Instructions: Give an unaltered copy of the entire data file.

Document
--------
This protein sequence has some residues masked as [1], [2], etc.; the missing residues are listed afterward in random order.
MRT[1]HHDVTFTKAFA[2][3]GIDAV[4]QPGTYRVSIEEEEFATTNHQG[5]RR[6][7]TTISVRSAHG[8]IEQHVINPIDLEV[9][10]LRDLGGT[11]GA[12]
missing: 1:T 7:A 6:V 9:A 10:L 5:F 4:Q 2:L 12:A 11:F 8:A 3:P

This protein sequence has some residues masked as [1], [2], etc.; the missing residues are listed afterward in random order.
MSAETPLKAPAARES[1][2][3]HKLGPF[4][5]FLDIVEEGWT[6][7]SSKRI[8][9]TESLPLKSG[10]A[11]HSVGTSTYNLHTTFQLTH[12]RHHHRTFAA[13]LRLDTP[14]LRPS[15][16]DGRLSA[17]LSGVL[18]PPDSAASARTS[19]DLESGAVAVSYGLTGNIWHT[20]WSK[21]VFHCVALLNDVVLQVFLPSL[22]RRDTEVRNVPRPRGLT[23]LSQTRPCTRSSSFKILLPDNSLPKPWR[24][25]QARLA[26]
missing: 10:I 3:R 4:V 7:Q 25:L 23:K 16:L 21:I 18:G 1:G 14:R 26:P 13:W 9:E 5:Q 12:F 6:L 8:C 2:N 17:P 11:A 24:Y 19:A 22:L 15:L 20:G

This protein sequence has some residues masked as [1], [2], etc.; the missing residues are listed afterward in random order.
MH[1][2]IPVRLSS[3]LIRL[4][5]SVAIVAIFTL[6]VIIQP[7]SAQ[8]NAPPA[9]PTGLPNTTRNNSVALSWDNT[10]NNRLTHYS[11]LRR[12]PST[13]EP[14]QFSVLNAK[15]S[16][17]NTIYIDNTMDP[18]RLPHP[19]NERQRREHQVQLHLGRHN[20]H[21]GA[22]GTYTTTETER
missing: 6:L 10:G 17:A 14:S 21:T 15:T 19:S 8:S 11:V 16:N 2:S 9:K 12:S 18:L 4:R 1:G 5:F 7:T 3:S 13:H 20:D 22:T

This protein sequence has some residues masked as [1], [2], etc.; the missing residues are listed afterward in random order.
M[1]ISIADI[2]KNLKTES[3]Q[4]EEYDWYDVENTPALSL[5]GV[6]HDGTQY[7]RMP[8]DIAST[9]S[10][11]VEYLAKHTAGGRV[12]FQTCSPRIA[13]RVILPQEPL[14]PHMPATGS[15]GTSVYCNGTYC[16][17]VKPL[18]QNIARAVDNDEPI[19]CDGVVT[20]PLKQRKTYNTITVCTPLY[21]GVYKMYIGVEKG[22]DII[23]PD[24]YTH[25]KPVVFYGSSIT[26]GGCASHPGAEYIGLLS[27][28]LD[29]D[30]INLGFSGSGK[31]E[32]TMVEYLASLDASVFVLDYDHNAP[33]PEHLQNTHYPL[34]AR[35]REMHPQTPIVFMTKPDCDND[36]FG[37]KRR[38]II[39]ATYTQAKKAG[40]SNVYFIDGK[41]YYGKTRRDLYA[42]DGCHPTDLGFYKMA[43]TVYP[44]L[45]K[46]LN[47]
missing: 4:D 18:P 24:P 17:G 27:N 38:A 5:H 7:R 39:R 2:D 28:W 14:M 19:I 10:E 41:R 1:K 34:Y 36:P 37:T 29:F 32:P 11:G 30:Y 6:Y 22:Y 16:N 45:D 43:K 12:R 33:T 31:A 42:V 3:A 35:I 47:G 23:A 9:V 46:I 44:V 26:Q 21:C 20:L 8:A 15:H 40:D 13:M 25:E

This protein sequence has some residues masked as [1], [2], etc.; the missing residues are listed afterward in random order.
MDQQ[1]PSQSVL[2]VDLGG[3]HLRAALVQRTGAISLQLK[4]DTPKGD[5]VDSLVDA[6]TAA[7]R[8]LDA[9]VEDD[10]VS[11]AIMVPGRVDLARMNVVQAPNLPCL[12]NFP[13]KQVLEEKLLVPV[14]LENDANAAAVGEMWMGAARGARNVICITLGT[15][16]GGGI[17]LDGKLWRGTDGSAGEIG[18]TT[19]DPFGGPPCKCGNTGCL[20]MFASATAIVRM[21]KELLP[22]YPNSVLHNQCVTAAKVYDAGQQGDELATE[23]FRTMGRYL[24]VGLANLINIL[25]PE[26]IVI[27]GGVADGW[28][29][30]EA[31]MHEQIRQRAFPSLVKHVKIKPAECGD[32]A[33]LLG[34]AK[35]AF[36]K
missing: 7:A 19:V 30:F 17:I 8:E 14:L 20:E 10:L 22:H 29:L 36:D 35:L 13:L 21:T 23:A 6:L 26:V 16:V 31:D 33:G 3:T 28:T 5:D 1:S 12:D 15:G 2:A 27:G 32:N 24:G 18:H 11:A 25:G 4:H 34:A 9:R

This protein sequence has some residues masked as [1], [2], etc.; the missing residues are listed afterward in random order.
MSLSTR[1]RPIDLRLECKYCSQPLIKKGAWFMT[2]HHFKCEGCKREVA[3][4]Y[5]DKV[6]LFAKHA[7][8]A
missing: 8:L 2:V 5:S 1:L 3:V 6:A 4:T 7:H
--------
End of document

This protein sequence has some residues masked as [1], [2], etc.; the missing residues are listed afterward in random order.
MRT[1]HHDVTFTKAFA[2][3]GIDAV[4]QPGTYRVSIEEEEFATTNHQG[5]RR[6][7]TTISVRSAHG[8]IEQHVINPIDLEV[9][10]LRDLGGT[11]GA[12]
missing: 1:T 7:A 6:V 9:A 10:L 5:F 4:Q 2:L 12:A 11:F 8:A 3:P

This protein sequence has some residues masked as [1], [2], etc.; the missing residues are listed afterward in random order.
MSAETPLKAPAARES[1][2][3]HKLGPF[4][5]FLDIVEEGWT[6][7]SSKRI[8][9]TESLPLKSG[10]A[11]HSVGTSTYNLHTTFQLTH[12]RHHHRTFAA[13]LRLDTP[14]LRPS[15][16]DGRLSA[17]LSGVL[18]PPDSAASARTS[19]DLESGAVAVSYGLTGNIWHT[20]WSK[21]VFHCVALLNDVVLQVFLPSL[22]RRDTEVRNVPRPRGLT[23]LSQTRPCTRSSSFKILLPDNSLPKPWR[24][25]QARLA[26]
missing: 10:I 3:R 4:V 7:Q 25:L 23:K 16:L 21:I 18:G 1:G 14:R 26:P 13:W 9:E 5:Q 12:F 6:L 8:C 2:N 17:P 11:A 24:Y 19:A 22:L 15:L 20:G

This protein sequence has some residues masked as [1], [2], etc.; the missing residues are listed afterward in random order.
MH[1][2]IPVRLSS[3]LIRL[4][5]SVAIVAIFTL[6]VIIQP[7]SAQ[8]NAPPA[9]PTGLPNTTRNNSVALSWDNT[10]NNRLTHYS[11]LRR[12]PST[13]EP[14]QFSVLNAK[15]S[16][17]NTIYIDNTMDP[18]RLPHP[19]NERQRREHQVQLHLGRHN[20]H[21]GA[22]GTYTTTETER
missing: 6:L 10:G 17:A 14:S 21:T 15:T 19:S 8:S 11:V 16:N 2:S 9:K 12:S 18:L 4:R 1:G 5:F 7:T 3:S 13:H 20:D 22:T

This protein sequence has some residues masked as [1], [2], etc.; the missing residues are listed afterward in random order.
M[1]ISIADI[2]KNLKTES[3]Q[4]EEYDWYDVENTPALSL[5]GV[6]HDGTQY[7]RMP[8]DIAST[9]S[10][11]VEYLAKHTAGGRV[12]FQTCSPRIA[13]RVILPQEPL[14]PHMPATGS[15]GTSVYCNGTYC[16][17]VKPL[18]QNIARAVDNDEPI[19]CDGVVT[20]PLKQRKTYNTITVCTPLY[21]GVYKMYIGVEKG[22]DII[23]PD[24]YTH[25]KPVVFYGSSIT[26]GGCASHPGAEYIGLLS[27][28]LD[29]D[30]INLGFSGSGK[31]E[32]TMVEYLASLDASVFVLDYDHNAP[33]PEHLQNTHYPL[34]AR[35]REMHPQTPIVFMTKPDCDND[36]FG[37]KRR[38]II[39]ATYTQAKKAG[40]SNVYFIDGK[41]YYGKTRRDLYA[42]DGCHPTDLGFYKMA[43]TVYP[44]L[45]K[46]LN[47]
missing: 4:D 18:P 24:P 17:G 27:N 38:A 5:H 7:R 39:R 2:D 28:W 14:M 19:I 10:E 41:R 1:K 34:Y 36:P 37:T 29:F 32:P 11:G 30:Y 6:Y 22:Y 16:N 45:D 43:K 12:R 33:T 31:A 42:V 3:A 35:I 47:G 23:A 9:V 46:I 44:V 26:Q 21:C 20:L 8:A 15:H 40:D 13:M 25:E

This protein sequence has some residues masked as [1], [2], etc.; the missing residues are listed afterward in random order.
MDQQ[1]PSQSVL[2]VDLGG[3]HLRAALVQRTGAISLQLK[4]DTPKGD[5]VDSLVDA[6]TAA[7]R[8]LDA[9]VEDD[10]VS[11]AIMVPGRVDLARMNVVQAPNLPCL[12]NFP[13]KQVLEEKLLVPV[14]LENDANAAAVGEMWMGAARGARNVICITLGT[15][16]GGGI[17]LDGKLWRGTDGSAGEIG[18]TT[19]DPFGGPPCKCGNTGCL[20]MFASATAIVRM[21]KELLP[22]YPNSVLHNQCVTAAKVYDAGQQGDELATE[23]FRTMGRYL[24]VGLANLINIL[25]PE[26]IVI[27]GGVADGW[28][29][30]EA[31]MHEQIRQRAFPSLVKHVKIKPAECGD[32]A[33]LLG[34]AK[35]AF[36]K
missing: 7:A 19:V 30:F 17:I 8:E 14:L 20:E 10:L 22:H 29:L 36:D 35:L 13:L 21:T 23:A 6:L 26:V 16:V 31:D 33:G 3:T 28:T 5:D 1:S 12:D 15:G 2:A 27:G 32:N 24:G 18:H 11:A 25:G 4:H 34:A 9:R

This protein sequence has some residues masked as [1], [2], etc.; the missing residues are listed afterward in random order.
MSLSTR[1]RPIDLRLECKYCSQPLIKKGAWFMT[2]HHFKCEGCKREVA[3][4]Y[5]DKV[6]LFAKHA[7][8]A
missing: 8:L 2:V 5:S 1:L 3:V 6:A 4:T 7:H